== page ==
Tissue linkage through adjoining basement membranes: The long and the short term of it.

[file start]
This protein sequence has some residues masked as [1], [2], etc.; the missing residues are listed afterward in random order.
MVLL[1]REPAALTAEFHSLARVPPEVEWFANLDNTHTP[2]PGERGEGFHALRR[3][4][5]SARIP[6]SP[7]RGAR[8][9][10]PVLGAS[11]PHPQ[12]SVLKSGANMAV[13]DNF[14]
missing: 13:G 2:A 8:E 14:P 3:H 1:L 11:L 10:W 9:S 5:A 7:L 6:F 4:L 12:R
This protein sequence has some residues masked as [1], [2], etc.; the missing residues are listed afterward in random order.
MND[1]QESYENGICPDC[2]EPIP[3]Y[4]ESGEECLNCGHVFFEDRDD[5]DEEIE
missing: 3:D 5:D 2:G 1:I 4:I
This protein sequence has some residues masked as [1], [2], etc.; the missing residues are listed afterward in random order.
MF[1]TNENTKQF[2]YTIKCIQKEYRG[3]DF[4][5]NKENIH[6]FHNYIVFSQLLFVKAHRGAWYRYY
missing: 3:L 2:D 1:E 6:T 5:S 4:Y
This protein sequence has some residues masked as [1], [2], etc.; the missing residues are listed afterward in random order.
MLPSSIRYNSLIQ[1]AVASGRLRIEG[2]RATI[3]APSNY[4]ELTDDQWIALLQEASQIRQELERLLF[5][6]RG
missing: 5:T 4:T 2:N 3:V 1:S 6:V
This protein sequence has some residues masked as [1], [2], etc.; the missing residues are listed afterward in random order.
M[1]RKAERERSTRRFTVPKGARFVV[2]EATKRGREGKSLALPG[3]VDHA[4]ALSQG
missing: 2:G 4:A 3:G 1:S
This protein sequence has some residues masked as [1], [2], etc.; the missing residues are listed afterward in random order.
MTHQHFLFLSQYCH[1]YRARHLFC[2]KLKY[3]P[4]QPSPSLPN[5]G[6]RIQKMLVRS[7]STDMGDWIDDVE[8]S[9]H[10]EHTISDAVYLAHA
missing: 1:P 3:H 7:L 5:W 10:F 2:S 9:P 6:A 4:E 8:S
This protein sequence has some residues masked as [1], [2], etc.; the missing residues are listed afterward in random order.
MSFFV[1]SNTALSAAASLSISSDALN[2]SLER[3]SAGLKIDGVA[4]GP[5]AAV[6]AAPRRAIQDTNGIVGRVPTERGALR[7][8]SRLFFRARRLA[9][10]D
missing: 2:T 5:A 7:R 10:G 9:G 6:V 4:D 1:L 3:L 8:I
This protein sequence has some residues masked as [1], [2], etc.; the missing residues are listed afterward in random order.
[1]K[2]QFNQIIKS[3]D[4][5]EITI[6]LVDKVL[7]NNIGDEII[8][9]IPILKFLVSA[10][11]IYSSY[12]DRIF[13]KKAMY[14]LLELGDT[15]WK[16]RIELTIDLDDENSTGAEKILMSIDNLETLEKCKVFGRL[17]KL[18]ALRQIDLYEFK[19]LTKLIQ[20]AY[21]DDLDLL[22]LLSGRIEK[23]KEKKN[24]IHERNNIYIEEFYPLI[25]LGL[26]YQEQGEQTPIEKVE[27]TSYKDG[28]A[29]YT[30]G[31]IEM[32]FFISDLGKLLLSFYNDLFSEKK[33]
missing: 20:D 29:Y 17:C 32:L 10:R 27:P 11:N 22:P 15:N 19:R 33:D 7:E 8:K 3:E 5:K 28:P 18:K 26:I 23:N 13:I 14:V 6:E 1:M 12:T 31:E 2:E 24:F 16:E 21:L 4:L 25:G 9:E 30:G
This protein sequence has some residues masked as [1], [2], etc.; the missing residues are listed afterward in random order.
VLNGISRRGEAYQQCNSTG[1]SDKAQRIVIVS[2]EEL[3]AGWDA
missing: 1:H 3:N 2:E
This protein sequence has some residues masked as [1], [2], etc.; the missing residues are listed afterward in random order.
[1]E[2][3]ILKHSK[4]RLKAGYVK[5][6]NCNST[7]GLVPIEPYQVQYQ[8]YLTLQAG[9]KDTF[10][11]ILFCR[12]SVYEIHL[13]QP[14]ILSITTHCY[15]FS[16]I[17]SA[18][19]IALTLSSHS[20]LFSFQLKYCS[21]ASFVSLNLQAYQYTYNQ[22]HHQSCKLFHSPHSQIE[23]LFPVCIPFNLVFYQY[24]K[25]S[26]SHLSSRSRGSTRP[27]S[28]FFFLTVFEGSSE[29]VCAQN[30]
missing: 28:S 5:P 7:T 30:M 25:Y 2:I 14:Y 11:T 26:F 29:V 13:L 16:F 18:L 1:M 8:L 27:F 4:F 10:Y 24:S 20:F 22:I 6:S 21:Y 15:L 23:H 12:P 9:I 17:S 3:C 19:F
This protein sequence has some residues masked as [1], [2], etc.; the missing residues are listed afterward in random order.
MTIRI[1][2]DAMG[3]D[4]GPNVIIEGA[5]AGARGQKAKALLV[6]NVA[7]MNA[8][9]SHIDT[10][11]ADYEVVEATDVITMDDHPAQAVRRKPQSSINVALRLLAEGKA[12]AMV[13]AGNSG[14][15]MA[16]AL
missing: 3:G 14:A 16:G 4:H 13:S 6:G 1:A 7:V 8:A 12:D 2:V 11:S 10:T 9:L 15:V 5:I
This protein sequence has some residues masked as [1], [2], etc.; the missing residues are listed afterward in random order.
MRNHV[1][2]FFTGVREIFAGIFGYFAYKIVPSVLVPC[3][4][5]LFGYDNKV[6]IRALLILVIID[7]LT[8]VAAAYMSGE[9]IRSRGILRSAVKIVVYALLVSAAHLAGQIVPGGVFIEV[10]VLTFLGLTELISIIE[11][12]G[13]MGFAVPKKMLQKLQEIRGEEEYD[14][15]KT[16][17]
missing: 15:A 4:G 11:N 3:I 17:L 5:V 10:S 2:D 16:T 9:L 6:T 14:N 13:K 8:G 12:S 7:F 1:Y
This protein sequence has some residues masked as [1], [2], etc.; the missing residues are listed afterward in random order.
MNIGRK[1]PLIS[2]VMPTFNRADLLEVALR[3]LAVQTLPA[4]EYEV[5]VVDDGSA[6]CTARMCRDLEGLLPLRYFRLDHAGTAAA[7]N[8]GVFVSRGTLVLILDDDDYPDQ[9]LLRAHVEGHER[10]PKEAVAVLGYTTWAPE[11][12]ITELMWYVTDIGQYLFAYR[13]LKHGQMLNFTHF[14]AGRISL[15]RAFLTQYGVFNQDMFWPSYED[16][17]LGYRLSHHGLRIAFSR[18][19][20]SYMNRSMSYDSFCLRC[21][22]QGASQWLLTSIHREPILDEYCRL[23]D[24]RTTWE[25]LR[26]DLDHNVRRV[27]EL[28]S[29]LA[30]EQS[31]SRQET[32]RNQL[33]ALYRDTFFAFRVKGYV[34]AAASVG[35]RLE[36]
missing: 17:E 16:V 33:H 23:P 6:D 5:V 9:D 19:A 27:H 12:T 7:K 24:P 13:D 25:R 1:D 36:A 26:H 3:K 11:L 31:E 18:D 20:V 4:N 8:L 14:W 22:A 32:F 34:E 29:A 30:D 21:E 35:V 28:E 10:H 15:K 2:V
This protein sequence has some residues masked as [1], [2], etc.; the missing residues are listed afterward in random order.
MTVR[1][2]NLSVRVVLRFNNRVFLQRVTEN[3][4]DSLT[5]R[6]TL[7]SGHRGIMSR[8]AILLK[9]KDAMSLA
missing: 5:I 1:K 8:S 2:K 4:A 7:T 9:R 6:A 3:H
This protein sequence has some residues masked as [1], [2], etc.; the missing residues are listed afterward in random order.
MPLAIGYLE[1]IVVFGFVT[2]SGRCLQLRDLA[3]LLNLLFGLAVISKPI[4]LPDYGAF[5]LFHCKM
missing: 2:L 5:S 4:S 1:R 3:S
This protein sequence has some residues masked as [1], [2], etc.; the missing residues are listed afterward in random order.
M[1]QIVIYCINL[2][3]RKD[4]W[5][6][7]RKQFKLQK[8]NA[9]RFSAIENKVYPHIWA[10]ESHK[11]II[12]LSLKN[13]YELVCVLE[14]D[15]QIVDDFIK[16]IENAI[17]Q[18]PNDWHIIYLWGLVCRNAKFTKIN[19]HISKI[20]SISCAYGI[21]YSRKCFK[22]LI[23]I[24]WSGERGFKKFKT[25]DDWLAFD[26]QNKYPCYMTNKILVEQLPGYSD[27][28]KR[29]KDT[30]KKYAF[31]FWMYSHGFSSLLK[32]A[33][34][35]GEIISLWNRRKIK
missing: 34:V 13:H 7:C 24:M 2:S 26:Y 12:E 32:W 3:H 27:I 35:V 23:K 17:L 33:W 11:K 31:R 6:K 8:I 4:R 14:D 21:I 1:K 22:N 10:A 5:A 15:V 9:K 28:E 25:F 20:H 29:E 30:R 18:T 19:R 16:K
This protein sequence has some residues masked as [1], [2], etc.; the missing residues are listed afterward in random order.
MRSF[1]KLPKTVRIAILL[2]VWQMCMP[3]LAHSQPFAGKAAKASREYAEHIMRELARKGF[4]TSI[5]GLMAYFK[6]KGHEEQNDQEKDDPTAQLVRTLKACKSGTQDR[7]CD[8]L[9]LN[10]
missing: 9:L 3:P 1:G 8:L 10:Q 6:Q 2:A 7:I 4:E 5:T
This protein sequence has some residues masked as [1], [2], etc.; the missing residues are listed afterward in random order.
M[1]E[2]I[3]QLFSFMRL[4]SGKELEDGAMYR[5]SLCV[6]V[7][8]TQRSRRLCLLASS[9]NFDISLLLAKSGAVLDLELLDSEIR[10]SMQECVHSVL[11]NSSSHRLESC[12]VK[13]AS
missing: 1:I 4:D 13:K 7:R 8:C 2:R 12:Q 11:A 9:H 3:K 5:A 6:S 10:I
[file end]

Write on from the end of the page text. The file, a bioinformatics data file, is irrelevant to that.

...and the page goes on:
Basement membranes (BMs) are thin dense sheets of extracellular matrix that surround most tissues. When the BMs of neighboring tissues come into contact, they usually slide along one another and act to separate tissues and organs into distinct compartments. However, in certain specialized regions, the BMs of neighboring tissues link, helping to bring tissues together. These BM connections can be transient, such as during tissue fusion events in development, or long-term, as with adult tissues involved with filtration, including the blood brain barrier and kidney glomerulus. The transitory nature of these connections in development and the complexity of tissue filtration systems in adults have hindered the understanding of how juxtaposed BMs fasten together. The recent identification of a BM-BM adhesion system in C. elegans, termed B-LINK (BM linkage), however, is revealing cellular and extracellular matrix components of a nascent tissue adhesion system. We discuss insights gained from studying the B-LINK tissue adhesion system in C. elegans, compare this adhesion with other BM-BM connections in Drosophila and vertebrates, and outline important future directions towards elucidating this fascinating and poorly understood mode of adhesion that joins neighboring tissues.
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